Feedback Systems

Video Self-Assessment

A valuable routine not only for my students but for my own learning as well is the use of video recording in the classroom. Key events to record are our academic discussions, their individual oral presentations, and as much as possible, their learning process as they build their skills. My students have a Senior Capstone Project and are expected to be able to present their research findings in both live and digital form. This is one example of a project where video recording becomes a necessary tool. From day one of the school year, the video camera slowly becomes a part of the village that is my classroom. Before students are recorded themselves, I show a significant amount of footage from previous years, whether it be past seniors giving advice about student mindset or a snapshot of a Socratic seminar. Students learn quickly that the video camera can be an amazing tool for helping them to become excellent presenters, and we discuss its value in capturing individual "isms" where a student has a particular presentation habit that needs adjusting. I also find it useful to record students giving each other peer feedback in addition to my own feedback. There is an added level of accountability when students know their feedback will also be recorded, which then leads students to focus on the language of the rubric to understand what is truly being assessed. 


Strategy Resources (3)
Students In Action
 
 
I record video clips to create a "Highlight Reel" for each student that captures their oral presentation skill development. These clips are taken during practices and the final performance, as well as during Socratic seminars. I use a simple program like iMovie to produce these Highlight Reels and then share them to a class folder. My students have access to each others Highlight Reels because it allows them to see different peer models of the same skill, such as use of inflection or eye contact.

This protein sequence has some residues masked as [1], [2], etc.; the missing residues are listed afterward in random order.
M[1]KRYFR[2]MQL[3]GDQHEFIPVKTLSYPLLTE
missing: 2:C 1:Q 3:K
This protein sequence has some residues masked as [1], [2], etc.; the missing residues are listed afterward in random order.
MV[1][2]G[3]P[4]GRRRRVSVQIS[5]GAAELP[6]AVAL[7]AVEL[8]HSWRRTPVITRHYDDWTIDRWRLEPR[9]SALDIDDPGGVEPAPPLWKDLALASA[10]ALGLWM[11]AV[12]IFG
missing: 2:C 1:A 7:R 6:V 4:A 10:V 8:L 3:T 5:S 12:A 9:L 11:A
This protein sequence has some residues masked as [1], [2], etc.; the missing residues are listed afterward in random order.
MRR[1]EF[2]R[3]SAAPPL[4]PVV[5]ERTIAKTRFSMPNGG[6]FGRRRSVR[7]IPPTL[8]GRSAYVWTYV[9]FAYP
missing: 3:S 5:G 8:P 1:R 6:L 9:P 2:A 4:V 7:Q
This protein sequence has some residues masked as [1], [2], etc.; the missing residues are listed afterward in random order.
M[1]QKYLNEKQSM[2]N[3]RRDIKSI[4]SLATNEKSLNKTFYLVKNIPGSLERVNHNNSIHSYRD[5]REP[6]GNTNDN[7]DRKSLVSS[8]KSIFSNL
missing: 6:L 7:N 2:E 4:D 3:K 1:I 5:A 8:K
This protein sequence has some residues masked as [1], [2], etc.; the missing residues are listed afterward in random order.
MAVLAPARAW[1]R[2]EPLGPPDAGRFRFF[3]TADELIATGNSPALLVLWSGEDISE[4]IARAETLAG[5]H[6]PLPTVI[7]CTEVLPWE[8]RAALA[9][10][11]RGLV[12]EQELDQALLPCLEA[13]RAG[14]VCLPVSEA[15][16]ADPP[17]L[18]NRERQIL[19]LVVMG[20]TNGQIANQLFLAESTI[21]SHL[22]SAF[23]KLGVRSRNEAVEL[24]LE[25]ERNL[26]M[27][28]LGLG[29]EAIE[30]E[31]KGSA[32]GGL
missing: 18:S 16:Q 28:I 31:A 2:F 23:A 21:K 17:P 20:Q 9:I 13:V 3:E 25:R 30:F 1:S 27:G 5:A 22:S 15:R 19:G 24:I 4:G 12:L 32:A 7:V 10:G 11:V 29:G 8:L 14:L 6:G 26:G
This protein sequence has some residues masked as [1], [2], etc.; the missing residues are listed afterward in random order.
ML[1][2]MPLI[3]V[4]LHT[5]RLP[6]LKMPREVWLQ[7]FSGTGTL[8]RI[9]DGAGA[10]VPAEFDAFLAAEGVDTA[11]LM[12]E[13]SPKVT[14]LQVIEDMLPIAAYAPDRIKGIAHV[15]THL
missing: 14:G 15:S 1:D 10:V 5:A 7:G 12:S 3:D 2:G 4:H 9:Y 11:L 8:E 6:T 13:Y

Rubric
 
 
Students are also recorded giving feedback to their peers using the Oral Presentation Rubric as a guide. This allows students to better internalize the expectations of the oral presentation for themselves. We spend a significant amount of time focused on the "Presentation Skills" and "Use of Digital Media" domains when giving peer-to-peer feedback.
Students In Action
 
 
I record video clips to create a "Highlight Reel" for each student that captures their oral presentation skill development. These clips are taken during practices and the final performance, as well as during Socratic seminars. I use a simple program like iMovie to produce these Highlight Reels and then share them to a class folder. My students have access to each others Highlight Reels because it allows them to see different peer models of the same skill, such as use of inflection or eye contact.
Rubric
 
 
Students are also recorded giving feedback to their peers using the Oral Presentation Rubric as a guide. This allows students to better internalize the expectations of the oral presentation for themselves. We spend a significant amount of time focused on the "Presentation Skills" and "Use of Digital Media" domains when giving peer-to-peer feedback.
Johanna Paraiso
Fremont High School Oakland